Jesus Film Project
Jesus Film Project
Tue June 27, 2017 · Comments

5 Times Jesus Showed He Cares for the Poor

Jesus rejected cultural norms to embrace people society had pushed to the margins. Among those people were the poor. The Bible is packed with verses expounding on God’s heart for the poor. Here are five times Jesus showed he cares for the impoverished:

1. The sheep and the goats

In one provocative parable, Jesus says that when he comes in all his glory and sits on his throne before all the nations, “he will separate the people one from another as the shepherd separates the sheep from the goats” (Matthew 25:32 NIV). The sheep are honored for caring for Jesus in his time of need.

Confused, they ask Jesus when they cared for him. His response is a powerful picture of Jesus’ profound concern for the poor:

“‘Truly I tell you, whatever you did for one of the least of these brothers of mine, you did for me’” (Matthew 25:40 NIV).

As recipients of his judgment, the goats are equally confused—when did they see the Lord and not care for him?

“Truly I tell you, whatever you did not do for one of the least of these, you did not do for me” (Matthew 25:45 NIV).

Jesus equated serving or neglecting the poor with serving or neglecting God.

2. Jesus preached the good news to the poor

When John the Baptist was imprisoned, he sent a message to Jesus: “Are you the Messiah, or should we be expecting someone else?” (Matthew 11:2–3).

Instead of giving him a direct answer, Jesus points to the messianic signs and wonders he has performed:

“Go back and report to John what you hear and see: The blind receive sight, the lame walk, those who have leprosy are cleansed, the deaf hear, the dead are raised, and the good news is proclaimed to the poor. Blessed is anyone who does not stumble on account of me.” (Matthew 11:4-6).

Redemption for the poor was part of God’s plan for restoration through the Messiah.

3. The bleeding woman

In Luke 8, Jesus shows compassion to a woman who’s been impoverished by illness. She’s spent all she had on doctors who couldn’t heal her (Luke 8:43). Her disease had robbed her of her livelihood and ruined her reputation. Out of desperation, she touched Jesus’ cloak, and he healed her. After she’s healed, Jesus stops what he's doing and draws attention to her, giving her the opportunity to share her miraculous healing with the crowd (Luke 8:47).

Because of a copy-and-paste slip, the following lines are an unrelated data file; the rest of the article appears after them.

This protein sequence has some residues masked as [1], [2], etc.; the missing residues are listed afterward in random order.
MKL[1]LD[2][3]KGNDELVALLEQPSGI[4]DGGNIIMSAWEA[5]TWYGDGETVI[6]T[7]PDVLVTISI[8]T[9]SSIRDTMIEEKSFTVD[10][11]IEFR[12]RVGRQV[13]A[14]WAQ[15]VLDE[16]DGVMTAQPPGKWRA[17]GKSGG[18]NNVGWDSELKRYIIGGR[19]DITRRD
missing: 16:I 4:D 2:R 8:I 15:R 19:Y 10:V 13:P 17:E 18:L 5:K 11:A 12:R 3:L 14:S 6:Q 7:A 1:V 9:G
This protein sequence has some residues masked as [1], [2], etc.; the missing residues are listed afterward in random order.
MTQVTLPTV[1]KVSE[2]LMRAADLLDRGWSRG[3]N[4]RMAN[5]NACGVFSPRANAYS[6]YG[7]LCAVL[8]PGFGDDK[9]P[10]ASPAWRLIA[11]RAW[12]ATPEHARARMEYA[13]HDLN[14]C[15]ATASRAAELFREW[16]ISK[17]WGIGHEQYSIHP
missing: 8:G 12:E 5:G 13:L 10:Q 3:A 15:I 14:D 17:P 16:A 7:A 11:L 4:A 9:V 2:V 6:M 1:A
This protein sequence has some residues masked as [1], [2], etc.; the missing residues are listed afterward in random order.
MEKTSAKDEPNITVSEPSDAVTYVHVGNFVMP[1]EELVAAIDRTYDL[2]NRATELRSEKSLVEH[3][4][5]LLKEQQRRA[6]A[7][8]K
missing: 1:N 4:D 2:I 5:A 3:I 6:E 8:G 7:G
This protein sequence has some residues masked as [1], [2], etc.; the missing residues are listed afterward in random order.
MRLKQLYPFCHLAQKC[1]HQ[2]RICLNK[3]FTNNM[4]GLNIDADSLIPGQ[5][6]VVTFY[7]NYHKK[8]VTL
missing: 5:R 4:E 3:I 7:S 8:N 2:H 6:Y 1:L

Jesus went beyond healing her of her physical afflictions; he gave this poor woman a platform to restore her reputation, too. Her material poverty was paired with an emotional and spiritual poverty from being labeled unclean for so long. Jesus healed her of that as well.

Jesus’ concern for the poor goes beyond their physical needs.

4. Parable of the Great Banquet

While having dinner at a prominent Pharisee’s house, Jesus tells the host that when they have banquets, they should invite the poor—people who are incapable of returning the favor with an invitation to a banquet of their own (Luke 14:12–14). Then, he shares the Parable of the Great Banquet:

“A certain man was preparing a great banquet and invited many guests. At the time of the banquet he sent his servant to tell those who had been invited, ‘Come, for everything is now ready.’

“But they all alike began to make excuses. The first said, ‘I have just bought a field, and I must go and see it. Please excuse me.’

“Another said, ‘I have just bought five yoke of oxen, and I’m on my way to try them out. Please excuse me.’

"Still another said, ‘I just got married, so I can’t come.’

“The servant came back and reported this to his master. Then the owner of the house became angry and ordered his servant, ‘Go out quickly into the streets and alleys of the town and bring in the poor, the crippled, the blind and the lame.’

“‘Sir,’ the servant said, ‘what you ordered has been done, but there is still room.’

“Then the master told his servant, ‘Go out to the roads and country lanes and compel them to come in, so that my house will be full. I tell you, not one of those who were invited will get a taste of my banquet.’” —Luke 14:16–24

Jesus says the poor—and other social outcasts—are invited to the kingdom of God.

5. Blessed are you who are poor

In Luke 6, Jesus says, “Blessed are you who are poor, for yours is the Kingdom of God.” He promises that the poor will inherit something far greater than any of the riches of this world. He goes on to say that those who suffer now will not suffer in the kingdom (Luke 6:21–22).

This is a message that Jesus communicates again in his parable about Lazarus and the Rich Man (Luke 16:19–31). In this parable he tells the story about a rich man who passes by a poor, diseased man at the city gates. When the two of them die, Lazarus finds himself tormented while the beggar is by Abraham’s side. The rich man begs Abraham for mercy, and Abraham responds:

“Son, remember that in your lifetime you received your good things, while Lazarus received bad things, but now he is comforted here and you are in agony.” (Luke 16:25, NIV)

Jesus indicates that the values of the world will be turned upside down in his kingdom.

Show people what Jesus said about the poor

Jesus had a lot to say about how we treat people living in poverty, and what God thinks of the poor. Share this post with your church or your small group to start a conversation about how Christians today can follow Jesus’ example.